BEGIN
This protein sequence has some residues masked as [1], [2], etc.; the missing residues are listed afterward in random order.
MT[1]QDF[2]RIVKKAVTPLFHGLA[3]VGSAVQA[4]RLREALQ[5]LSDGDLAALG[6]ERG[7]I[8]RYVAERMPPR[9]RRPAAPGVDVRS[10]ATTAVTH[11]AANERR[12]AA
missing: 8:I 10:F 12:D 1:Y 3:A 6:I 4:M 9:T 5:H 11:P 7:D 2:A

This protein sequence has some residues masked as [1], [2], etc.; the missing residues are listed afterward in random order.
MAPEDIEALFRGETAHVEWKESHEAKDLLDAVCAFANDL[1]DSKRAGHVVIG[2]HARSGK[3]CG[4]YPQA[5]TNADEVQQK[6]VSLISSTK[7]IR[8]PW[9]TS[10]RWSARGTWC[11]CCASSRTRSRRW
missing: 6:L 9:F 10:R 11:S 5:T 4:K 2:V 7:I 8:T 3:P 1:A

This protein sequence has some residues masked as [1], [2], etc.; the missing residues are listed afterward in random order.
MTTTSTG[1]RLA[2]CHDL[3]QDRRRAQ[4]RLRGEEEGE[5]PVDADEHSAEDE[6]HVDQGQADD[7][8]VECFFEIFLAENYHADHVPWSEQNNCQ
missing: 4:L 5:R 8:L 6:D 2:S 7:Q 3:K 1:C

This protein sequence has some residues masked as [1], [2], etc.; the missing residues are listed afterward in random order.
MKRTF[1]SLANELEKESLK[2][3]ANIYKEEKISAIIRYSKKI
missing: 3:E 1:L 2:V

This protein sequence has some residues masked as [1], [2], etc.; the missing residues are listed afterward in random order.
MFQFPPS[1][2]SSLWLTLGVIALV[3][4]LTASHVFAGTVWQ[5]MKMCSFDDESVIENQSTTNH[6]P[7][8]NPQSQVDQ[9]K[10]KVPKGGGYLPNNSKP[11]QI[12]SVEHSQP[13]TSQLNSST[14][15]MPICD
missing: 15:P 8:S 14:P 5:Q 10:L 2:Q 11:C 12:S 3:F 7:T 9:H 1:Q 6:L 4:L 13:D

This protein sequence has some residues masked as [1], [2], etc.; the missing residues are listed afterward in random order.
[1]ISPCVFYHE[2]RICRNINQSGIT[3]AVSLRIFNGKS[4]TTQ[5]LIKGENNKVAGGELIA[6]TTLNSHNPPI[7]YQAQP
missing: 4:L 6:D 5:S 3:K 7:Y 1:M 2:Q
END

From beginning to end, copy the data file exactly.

This protein sequence has some residues masked as [1], [2], etc.; the missing residues are listed afterward in random order.
MT[1]QDF[2]RIVKKAVTPLFHGLA[3]VGSAVQA[4]RLREALQ[5]LSDGDLAALG[6]ERG[7]I[8]RYVAERMPPR[9]RRPAAPGVDVRS[10]ATTAVTH[11]AANERR[12]AA
missing: 8:I 10:F 12:D 1:Y 3:A 6:I 4:M 9:T 5:H 11:P 7:D 2:A

This protein sequence has some residues masked as [1], [2], etc.; the missing residues are listed afterward in random order.
MAPEDIEALFRGETAHVEWKESHEAKDLLDAVCAFANDL[1]DSKRAGHVVIG[2]HARSGK[3]CG[4]YPQA[5]TNADEVQQK[6]VSLISSTK[7]IR[8]PW[9]TS[10]RWSARGTWC[11]CCASSRTRSRRW
missing: 6:L 9:F 10:R 11:S 5:T 4:K 2:V 7:I 8:T 3:P 1:A

This protein sequence has some residues masked as [1], [2], etc.; the missing residues are listed afterward in random order.
MTTTSTG[1]RLA[2]CHDL[3]QDRRRAQ[4]RLRGEEEGE[5]PVDADEHSAEDE[6]HVDQGQADD[7][8]VECFFEIFLAENYHADHVPWSEQNNCQ
missing: 4:L 5:R 8:L 6:D 2:S 7:Q 3:K 1:C

This protein sequence has some residues masked as [1], [2], etc.; the missing residues are listed afterward in random order.
MKRTF[1]SLANELEKESLK[2][3]ANIYKEEKISAIIRYSKKI
missing: 3:E 1:L 2:V

This protein sequence has some residues masked as [1], [2], etc.; the missing residues are listed afterward in random order.
MFQFPPS[1][2]SSLWLTLGVIALV[3][4]LTASHVFAGTVWQ[5]MKMCSFDDESVIENQSTTNH[6]P[7][8]NPQSQVDQ[9]K[10]KVPKGGGYLPNNSKP[11]QI[12]SVEHSQP[13]TSQLNSST[14][15]MPICD
missing: 15:P 8:S 14:P 5:Q 10:L 2:Q 11:C 12:S 3:F 7:T 9:H 1:Q 6:L 4:L 13:D

This protein sequence has some residues masked as [1], [2], etc.; the missing residues are listed afterward in random order.
[1]ISPCVFYHE[2]RICRNINQSGIT[3]AVSLRIFNGKS[4]TTQ[5]LIKGENNKVAGGELIA[6]TTLNSHNPPI[7]YQAQP
missing: 4:L 6:D 5:S 3:K 7:Y 1:M 2:Q